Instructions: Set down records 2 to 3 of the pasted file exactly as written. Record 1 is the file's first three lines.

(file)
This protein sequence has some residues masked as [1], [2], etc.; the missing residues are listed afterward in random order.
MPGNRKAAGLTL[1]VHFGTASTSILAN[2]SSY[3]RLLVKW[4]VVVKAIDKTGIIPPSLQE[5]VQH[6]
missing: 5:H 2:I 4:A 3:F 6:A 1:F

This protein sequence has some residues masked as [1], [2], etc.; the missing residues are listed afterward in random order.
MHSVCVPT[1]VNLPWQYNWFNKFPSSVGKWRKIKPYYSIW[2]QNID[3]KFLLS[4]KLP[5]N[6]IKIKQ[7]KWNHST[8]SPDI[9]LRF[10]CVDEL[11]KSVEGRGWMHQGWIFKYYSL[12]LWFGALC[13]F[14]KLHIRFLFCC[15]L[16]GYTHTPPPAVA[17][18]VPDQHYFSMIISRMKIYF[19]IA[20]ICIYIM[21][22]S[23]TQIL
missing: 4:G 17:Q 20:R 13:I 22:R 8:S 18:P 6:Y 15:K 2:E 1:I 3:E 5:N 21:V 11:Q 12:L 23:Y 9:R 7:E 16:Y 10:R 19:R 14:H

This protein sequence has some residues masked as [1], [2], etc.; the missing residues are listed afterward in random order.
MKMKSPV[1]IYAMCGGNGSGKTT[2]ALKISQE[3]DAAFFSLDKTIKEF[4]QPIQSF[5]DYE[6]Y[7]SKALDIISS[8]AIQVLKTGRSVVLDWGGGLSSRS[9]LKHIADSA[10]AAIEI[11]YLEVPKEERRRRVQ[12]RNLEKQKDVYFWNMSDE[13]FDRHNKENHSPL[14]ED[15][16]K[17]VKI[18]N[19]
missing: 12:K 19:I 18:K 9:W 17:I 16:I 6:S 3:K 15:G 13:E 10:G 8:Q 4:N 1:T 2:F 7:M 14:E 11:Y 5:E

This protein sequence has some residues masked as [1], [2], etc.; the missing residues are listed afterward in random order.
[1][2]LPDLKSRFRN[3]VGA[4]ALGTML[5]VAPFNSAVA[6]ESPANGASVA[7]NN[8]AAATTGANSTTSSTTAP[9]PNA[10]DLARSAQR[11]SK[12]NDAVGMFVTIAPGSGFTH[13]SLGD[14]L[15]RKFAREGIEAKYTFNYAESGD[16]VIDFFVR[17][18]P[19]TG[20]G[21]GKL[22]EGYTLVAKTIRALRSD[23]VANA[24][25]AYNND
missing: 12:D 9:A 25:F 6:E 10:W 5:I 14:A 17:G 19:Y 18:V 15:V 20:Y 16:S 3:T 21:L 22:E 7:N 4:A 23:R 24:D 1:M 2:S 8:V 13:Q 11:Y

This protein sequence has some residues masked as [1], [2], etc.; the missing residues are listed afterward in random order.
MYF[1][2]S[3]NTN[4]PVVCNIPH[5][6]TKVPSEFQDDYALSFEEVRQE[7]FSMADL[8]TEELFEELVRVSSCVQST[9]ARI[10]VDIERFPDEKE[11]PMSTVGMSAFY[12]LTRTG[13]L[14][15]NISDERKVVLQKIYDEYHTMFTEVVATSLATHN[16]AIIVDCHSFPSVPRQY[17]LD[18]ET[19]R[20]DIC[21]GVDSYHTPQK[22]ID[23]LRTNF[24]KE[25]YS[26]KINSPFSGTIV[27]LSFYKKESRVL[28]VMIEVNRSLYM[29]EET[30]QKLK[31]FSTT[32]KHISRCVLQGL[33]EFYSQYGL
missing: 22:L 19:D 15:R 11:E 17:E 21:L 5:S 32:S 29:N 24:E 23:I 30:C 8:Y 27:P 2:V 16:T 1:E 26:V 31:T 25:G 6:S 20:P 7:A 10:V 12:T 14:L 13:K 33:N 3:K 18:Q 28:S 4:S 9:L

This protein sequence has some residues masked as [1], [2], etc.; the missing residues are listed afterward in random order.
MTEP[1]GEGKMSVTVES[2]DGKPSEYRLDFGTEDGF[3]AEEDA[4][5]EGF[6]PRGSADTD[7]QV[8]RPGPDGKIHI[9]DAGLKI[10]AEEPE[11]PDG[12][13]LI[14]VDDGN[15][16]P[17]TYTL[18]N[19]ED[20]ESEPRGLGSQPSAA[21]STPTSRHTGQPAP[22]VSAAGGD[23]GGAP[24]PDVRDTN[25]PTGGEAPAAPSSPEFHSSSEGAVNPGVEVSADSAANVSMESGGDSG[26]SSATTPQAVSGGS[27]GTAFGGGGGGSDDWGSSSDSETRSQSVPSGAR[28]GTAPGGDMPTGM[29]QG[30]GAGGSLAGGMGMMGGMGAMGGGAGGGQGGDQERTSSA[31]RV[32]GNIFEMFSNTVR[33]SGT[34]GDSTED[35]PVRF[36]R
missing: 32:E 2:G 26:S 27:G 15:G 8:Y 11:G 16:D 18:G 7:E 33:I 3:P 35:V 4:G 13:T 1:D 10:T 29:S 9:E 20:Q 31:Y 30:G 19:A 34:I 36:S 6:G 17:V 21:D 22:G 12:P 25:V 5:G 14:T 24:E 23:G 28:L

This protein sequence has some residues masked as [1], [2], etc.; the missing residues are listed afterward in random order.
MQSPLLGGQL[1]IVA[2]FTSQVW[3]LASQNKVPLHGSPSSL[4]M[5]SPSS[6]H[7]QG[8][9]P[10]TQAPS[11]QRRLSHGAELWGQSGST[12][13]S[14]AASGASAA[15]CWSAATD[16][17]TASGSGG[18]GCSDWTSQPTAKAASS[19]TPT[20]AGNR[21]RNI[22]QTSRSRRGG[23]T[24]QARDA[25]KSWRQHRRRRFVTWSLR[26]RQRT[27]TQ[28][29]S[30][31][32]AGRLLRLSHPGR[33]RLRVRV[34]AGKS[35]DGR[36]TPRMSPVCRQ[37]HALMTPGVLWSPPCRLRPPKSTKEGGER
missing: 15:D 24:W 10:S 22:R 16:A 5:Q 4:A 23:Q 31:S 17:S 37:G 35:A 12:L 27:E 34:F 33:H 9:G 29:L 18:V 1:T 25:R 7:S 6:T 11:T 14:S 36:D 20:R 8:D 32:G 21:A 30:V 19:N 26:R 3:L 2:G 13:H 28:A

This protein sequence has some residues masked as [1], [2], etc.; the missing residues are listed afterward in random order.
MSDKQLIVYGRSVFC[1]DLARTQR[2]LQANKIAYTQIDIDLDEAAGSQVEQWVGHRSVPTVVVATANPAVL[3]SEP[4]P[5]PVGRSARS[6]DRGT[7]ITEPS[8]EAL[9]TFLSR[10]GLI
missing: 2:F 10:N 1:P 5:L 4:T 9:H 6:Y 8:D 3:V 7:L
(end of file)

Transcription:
This protein sequence has some residues masked as [1], [2], etc.; the missing residues are listed afterward in random order.
MHSVCVPT[1]VNLPWQYNWFNKFPSSVGKWRKIKPYYSIW[2]QNID[3]KFLLS[4]KLP[5]N[6]IKIKQ[7]KWNHST[8]SPDI[9]LRF[10]CVDEL[11]KSVEGRGWMHQGWIFKYYSL[12]LWFGALC[13]F[14]KLHIRFLFCC[15]L[16]GYTHTPPPAVA[17][18]VPDQHYFSMIISRMKIYF[19]IA[20]ICIYIM[21][22]S[23]TQIL
missing: 4:G 17:Q 20:R 13:I 22:R 8:S 18:P 6:Y 15:K 2:E 1:I 3:E 5:N 21:V 11:Q 12:L 23:Y 9:R 7:E 16:Y 10:R 19:R 14:H

This protein sequence has some residues masked as [1], [2], etc.; the missing residues are listed afterward in random order.
MKMKSPV[1]IYAMCGGNGSGKTT[2]ALKISQE[3]DAAFFSLDKTIKEF[4]QPIQSF[5]DYE[6]Y[7]SKALDIISS[8]AIQVLKTGRSVVLDWGGGLSSRS[9]LKHIADSA[10]AAIEI[11]YLEVPKEERRRRVQ[12]RNLEKQKDVYFWNMSDE[13]FDRHNKENHSPL[14]ED[15][16]K[17]VKI[18]N[19]
missing: 12:K 19:I 18:K 9:W 17:I 16:I 6:S 3:K 15:G 13:E 10:G 8:Q 4:N 1:T 2:F 7:M 14:E 11:Y 5:E